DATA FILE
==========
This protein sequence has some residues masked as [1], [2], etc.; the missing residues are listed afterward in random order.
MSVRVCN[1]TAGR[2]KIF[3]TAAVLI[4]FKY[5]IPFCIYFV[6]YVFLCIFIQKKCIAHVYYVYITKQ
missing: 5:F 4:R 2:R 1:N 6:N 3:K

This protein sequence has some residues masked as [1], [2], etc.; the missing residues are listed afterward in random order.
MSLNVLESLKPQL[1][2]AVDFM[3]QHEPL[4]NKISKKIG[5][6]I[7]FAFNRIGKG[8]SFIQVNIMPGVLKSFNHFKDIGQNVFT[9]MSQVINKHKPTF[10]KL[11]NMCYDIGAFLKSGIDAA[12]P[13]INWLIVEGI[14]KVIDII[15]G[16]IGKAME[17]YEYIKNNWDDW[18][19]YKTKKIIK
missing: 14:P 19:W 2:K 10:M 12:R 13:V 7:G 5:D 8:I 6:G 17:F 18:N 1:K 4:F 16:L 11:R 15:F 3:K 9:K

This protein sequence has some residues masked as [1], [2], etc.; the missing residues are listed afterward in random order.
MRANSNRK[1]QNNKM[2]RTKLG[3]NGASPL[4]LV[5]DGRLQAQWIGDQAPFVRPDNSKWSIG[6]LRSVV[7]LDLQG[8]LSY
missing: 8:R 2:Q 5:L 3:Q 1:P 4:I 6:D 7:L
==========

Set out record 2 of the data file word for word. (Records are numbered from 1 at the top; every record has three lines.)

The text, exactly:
This protein sequence has some residues masked as [1], [2], etc.; the missing residues are listed afterward in random order.
MSLNVLESLKPQL[1][2]AVDFM[3]QHEPL[4]NKISKKIG[5][6]I[7]FAFNRIGKG[8]SFIQVNIMPGVLKSFNHFKDIGQNVFT[9]MSQVINKHKPTF[10]KL[11]NMCYDIGAFLKSGIDAA[12]P[13]INWLIVEGI[14]KVIDII[15]G[16]IGKAME[17]YEYIKNNWDDW[18][19]YKTKKIIK
missing: 14:P 19:W 2:K 10:M 12:R 13:V 7:G 5:D 8:I 6:G 17:F 18:N 1:K 4:F 16:L 11:R 15:F 3:K 9:K